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Prema Murthy - CTL98 - Report

Place: 
Linz, AT;
Site: 
Time's Up Laboratories
Date: 
23.08.1998 - 27.08.1998

"Does visual entertainment have an effect on the physical body?"

Report 8/26

Hypothesis:
Flicker rates found in TV static can induce physical and emotional responses ranging from meditative to high tension, even epileptic seizures.

Set-up:
*Test subject-New Zealand male
*Flicker/static sampled from Madrid TV as stimulus
*IBVA system to measure and monitor brainwave emissions
*MAX interface to track frequency levels of brain waves

Experiment:
Test subject observes static/flicker. All responses are recorded.

Results:
1)Slight tightening of chest, waves of anxiety/excitement across chest in sync with horizontal and vertical movement of lines across screen.

2)Increased frequency of low beta waves over time

3)Internal distraction occurs at fairly regular intervals

Conclusions:
Responses occurred, though slight, to stimulus.
Feedback loop needed to limit internal distraction.

For Test 2.1
Translate brainwaves emitted while watching TV static into sound.
Create feedback loop with sound to intensify response.

FOUND DATA

* Television flickers. The lines that make up the picture are refreshed 25 times per second and the whole screen flashes 50 times per second. Both sources of flicker can cause seizures.
-Wilkins, Darby, Stefanson, Jeavons and Harding. Television epilepsy: the role of pattern. Electroencephalography and clinical Neurophysiology.

* Flicker is not perceptible at frequencies of about 100 flashes per second, but it nevertheless affects firing of cells in the retina and subcortical structures.
-Berman, Greenhouse, Bailey, Clear, and Raasch. Human electroretinogram responses to video displays, fluorescent lighting and other high frequency sources.

* Heart rate is increased when fluorescent lighting flickers impercetibly.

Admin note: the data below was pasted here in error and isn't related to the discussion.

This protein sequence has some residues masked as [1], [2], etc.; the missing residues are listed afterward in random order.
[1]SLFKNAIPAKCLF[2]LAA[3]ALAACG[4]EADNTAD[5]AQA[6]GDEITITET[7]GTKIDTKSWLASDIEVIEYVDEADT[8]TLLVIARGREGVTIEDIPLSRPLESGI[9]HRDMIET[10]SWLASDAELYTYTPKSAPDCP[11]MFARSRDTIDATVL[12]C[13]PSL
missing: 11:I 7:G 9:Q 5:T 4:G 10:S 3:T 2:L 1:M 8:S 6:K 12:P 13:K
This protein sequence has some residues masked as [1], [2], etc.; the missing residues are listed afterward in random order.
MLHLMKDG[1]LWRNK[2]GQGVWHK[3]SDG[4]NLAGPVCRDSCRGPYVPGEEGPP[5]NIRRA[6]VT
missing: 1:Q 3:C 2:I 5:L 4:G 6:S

-Watts and Wilkins. The role of provocative visual stimuli in agoraphobia.
Psychological Medicine.

Report 8/28

FOCUS:
"Does visual entertainment have an effect on the physical body?"

GOAL:
Brainwave spectrum emitted while watching flicker translated into sound.

SET UP
test subject: asian-american female
IBVA
Madrid flicker video sample
MAX interface
SuperCollider to emulate sounds using algorithmic functions

Test A
emulation of spectrum detected by volume level changes in pink noise

Result:
-slight building of pressure in head
-very slight nausea
-changes in noise level in sync with horizontal lines moving across the screen

Test B
set pitch to follow the dominant frequency of spectrum

Result:
-pitch changes with frequency of eye movements
-little change in sound

Test C
set beat to follow dominant frequency without eye movement. set ground frequency to constant of 200 hz. Beat frequency 200 - 460 hz.

Note

*change in test subject to australian male*

-subject fell asleep
-little to no brainwave activity
-little change in sound

Conclusion:
Changes in frequency levels too slight to create dynamic sound range.
Increase in activity of observer may create sufficient levels for more interesting sounds results.

Appearances: 
Closing The Loop 98
Related Publications: 
Closing the Loop 98 - Book
Related Publications: 
Closing the Loop 98 Video